Charles Saunier. Anthologie d'art français: La peinture—XIXe siècle. Paris, , vol. 2, ill. p. 183, calls it "Nature morte".
"Havemeyer Collection at Metropolitan Museum: Havemeyers Paid Small Sums for Masterpieces." Art News 28 (March 15, 1930), p. 43, ill. p. 49, calls it "Still Life" and considers it "one of [Cézanne's] less powerful canvases".
Frank Jewett Mather Jr. "The Havemeyer Pictures." The Arts 16 (March 1930), pp. 450, 483, calls it a "sound rather than an extraordinary item" and remarks that the sense of a microcosm normally inherent in Cézanne's still-lifes is not powerfully expressed here; suggests that Arthur B. Davies advised Mrs. Havemeyer to purchase her Cézanne paintings.
"The H. O. Havemeyer Collection." Parnassus 2 (March 1930), pp. 7–8, ill., remarks that "there is no other arrangement from [Cézanne's] hand that is more completely realized".
Harry B. Wehle. "The Exhibition of the H. O. Havemeyer Collection." Metropolitan Museum of Art Bulletin 25 (March 1930), p. 58.
H. O. Havemeyer Collection: Catalogue of Paintings, Prints, Sculpture and Objects of Art. n.p., 1931, pp. 58–59, ill.
Lionello Venturi. Cézanne: son art—son oeuvre. Paris, 1936, vol. 1, pp. 35, 112–13, no. 213; vol. 2, pl. 58, no. 213, calls it "Poterie, tasse et fruits"; identifies the wallpaper in this picture as that seen in six other paintings dated about 1877: "Fruit Dish and Plate of Biscuits (private collection, Japan; V209, R325), "The Plate of Apples" (Art Institute of Chicago; V210, R328), "Apples and Biscuits" (private collection, South America; V212, R327), "Flask, Glass and Jar" (Solomon R. Guggenheim Museum, New York; V214, R326), "Madame Cézanne Sewing" (Nationalmuseum, Stockholm; V291, R323), and "Madame Cézanne in a Striped Skirt" (Museum of Fine Arts, Boston; V292, R324); identifies this wallpaper as that in the house at 67 rue de l'ouest, Paris, where Cézanne lived throughout 1877.
Benjamin Storey. "Retrospettiva Cézanne." Emporium 115 (May 1952), ill. p. 200 (detail), calls it "Natura morta" and dates it about 1887.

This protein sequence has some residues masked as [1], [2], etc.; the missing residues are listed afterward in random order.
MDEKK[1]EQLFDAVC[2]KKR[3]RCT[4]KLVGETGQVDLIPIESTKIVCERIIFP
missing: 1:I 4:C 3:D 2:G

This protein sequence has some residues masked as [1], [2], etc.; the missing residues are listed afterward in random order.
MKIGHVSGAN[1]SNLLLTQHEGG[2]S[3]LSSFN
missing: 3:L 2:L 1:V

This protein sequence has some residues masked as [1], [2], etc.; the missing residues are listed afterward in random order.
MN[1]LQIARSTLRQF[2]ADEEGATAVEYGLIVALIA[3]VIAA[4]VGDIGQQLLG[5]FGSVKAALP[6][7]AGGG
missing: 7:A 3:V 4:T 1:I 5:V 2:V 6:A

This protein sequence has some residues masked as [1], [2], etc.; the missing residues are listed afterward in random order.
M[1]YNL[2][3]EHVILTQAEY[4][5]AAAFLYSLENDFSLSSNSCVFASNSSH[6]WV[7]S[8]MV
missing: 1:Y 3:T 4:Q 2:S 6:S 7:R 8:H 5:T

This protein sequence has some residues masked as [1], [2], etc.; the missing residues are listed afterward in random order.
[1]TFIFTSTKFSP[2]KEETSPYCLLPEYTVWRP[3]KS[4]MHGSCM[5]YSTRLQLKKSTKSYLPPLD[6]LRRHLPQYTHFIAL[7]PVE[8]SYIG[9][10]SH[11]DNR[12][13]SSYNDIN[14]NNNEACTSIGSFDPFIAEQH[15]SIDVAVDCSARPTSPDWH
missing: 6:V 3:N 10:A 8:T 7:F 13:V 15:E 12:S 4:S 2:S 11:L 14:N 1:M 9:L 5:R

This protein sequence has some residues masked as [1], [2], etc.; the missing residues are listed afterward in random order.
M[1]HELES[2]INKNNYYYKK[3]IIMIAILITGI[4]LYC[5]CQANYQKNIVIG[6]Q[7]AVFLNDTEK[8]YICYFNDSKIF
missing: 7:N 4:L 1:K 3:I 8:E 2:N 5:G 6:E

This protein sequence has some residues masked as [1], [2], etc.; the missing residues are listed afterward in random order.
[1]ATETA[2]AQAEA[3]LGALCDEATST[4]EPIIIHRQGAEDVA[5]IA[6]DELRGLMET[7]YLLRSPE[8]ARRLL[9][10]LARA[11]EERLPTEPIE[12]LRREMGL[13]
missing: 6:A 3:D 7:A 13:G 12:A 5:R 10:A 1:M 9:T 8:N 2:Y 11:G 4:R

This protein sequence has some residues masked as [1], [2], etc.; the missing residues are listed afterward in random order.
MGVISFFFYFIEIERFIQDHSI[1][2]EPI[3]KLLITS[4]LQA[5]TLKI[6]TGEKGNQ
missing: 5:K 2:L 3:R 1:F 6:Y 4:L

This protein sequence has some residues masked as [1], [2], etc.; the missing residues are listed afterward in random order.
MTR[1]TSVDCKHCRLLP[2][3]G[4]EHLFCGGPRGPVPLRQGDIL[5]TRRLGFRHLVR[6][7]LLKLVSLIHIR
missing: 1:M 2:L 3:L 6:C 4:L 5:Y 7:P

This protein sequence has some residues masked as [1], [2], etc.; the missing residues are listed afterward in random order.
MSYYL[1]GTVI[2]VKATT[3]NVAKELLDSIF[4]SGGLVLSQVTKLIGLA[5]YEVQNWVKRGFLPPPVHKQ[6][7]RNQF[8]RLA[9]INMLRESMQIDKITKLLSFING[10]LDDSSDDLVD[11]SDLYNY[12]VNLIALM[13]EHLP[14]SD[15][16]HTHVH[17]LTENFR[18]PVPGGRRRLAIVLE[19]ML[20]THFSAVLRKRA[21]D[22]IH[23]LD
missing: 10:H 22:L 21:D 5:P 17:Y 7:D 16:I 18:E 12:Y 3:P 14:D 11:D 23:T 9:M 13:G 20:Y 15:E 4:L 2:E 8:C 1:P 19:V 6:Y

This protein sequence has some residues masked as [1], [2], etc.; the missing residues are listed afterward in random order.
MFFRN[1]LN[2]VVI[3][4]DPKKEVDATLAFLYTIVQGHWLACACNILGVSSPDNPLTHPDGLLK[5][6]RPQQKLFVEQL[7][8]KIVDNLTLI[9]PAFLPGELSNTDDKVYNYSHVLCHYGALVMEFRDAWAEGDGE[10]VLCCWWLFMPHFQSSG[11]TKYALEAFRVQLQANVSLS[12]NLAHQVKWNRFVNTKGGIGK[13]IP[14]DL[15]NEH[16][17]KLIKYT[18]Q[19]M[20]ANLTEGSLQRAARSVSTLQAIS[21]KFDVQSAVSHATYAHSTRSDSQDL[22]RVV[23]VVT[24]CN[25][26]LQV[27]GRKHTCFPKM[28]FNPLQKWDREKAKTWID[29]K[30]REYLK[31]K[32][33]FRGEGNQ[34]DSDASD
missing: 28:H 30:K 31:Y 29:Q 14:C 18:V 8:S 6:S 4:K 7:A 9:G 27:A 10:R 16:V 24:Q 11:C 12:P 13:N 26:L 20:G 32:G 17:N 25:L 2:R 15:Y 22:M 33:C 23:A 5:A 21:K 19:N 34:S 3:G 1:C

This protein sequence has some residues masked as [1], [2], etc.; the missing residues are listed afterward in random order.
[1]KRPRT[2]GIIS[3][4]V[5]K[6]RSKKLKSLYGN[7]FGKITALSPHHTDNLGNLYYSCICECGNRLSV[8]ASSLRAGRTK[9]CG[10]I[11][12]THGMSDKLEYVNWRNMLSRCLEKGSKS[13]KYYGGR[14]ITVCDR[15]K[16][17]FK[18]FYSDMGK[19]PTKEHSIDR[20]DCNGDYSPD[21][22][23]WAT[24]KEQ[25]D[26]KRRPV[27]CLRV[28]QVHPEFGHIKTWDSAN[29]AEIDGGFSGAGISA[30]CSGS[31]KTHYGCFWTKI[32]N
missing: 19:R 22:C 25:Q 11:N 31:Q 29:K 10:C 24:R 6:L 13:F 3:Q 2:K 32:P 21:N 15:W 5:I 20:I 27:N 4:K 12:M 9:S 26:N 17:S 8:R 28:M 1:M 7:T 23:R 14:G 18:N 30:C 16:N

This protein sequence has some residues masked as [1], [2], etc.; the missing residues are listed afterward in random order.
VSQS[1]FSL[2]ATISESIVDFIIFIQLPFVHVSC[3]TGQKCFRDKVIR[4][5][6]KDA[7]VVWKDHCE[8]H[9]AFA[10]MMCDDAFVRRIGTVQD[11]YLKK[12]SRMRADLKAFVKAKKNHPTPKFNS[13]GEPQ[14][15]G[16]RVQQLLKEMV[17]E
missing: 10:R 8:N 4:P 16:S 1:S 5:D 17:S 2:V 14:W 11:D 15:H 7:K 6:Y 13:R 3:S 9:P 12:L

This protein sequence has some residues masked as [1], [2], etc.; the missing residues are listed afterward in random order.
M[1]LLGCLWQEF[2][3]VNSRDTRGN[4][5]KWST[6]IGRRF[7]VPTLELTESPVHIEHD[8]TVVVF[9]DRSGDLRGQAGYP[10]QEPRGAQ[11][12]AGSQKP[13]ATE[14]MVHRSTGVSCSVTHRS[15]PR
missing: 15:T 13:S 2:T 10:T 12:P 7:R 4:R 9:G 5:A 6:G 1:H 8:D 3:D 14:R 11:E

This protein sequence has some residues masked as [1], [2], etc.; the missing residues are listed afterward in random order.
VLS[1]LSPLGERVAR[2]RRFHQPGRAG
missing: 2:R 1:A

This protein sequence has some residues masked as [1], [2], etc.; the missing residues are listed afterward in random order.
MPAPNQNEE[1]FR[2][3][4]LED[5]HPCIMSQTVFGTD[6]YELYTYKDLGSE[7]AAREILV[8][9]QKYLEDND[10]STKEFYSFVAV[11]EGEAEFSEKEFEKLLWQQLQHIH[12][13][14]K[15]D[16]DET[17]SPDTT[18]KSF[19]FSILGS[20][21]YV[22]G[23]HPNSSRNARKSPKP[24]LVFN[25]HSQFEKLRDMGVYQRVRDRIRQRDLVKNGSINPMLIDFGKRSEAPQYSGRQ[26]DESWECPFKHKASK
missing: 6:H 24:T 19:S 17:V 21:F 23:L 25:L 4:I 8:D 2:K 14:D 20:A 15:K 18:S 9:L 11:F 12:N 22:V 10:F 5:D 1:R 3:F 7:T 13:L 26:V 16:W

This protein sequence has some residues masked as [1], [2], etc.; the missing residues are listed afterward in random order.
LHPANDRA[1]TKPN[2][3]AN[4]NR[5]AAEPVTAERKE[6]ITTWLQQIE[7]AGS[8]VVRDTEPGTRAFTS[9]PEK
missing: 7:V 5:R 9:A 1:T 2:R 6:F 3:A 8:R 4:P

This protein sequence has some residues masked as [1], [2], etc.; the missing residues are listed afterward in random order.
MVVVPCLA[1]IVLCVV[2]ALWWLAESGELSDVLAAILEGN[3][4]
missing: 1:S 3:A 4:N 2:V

Charles Sterling and Margaretta M. Salinger. "XIX–XX Centuries." French Paintings: A Catalogue of the Collection of The Metropolitan Museum of Art. 3, New York, 1967, pp. 98–99, ill., call it "Still Life"; identify the cup in three other still lifes, also dated about 1877 (Polo Corporation, Japan, V186, R319; private collection, V187, R320; present location unknown, V188, 321).
Sandra Orienti in L'opera completa di Cézanne. [French ed., 1975; English ed., 1985]. Milan, 1970, pp. 94, 96, no. 211, ill.
Howard Hibbard. The Metropolitan Museum of Art. New York, 1980, pp. 429, 438, fig. 784 (color), dates it about 1876–77; remarks that it is closer to Impressionism than Cézanne's "Uncle Dominique" (MMA 53.140.1), but "the physical presence of the objects again shows his desire to create something solid"; compares it to Fantin-Latour's "Still Life with Pansies" (MMA 66.194).
John Rewald. Paul Cézanne: The Watercolors, A Catalogue Raisonné. Boston, 1983, p. 134, under no. 204, mentions it in discussing a study of a pottery jar (present location unknown), similar to the one included in this painting.
Jill Anderson Kyle. "Cézanne's 'Les Joueurs de Cartes'." Master's thesis, Rice University, 1985, p. 99, fig. 35, calls it "Poterie, Tasse et Fruits" and dates it 1877; describes it as "a study of round forms within a rectilinear V motif" and comments that the jar reappears in "Vase of Tulips" (about 1890; Art Institute of Chicago; V617, R719).
Charles S. Moffett. Impressionist and Post-Impressionist Paintings in The Metropolitan Museum of Art. New York, 1985, pp. 180–81, 253, ill. (color, overall and detail).
Frances Weitzenhoffer. The Havemeyers: Impressionism Comes to America. New York, 1986, p. 256.
Sidney Geist. Interpreting Cézanne. Cambridge, Mass., 1988, p. 136, compares the patterned wallpaper with that in "Madame Cézanne in a Striped Skirt" (Museum of Fine Arts, Boston; V292, R324).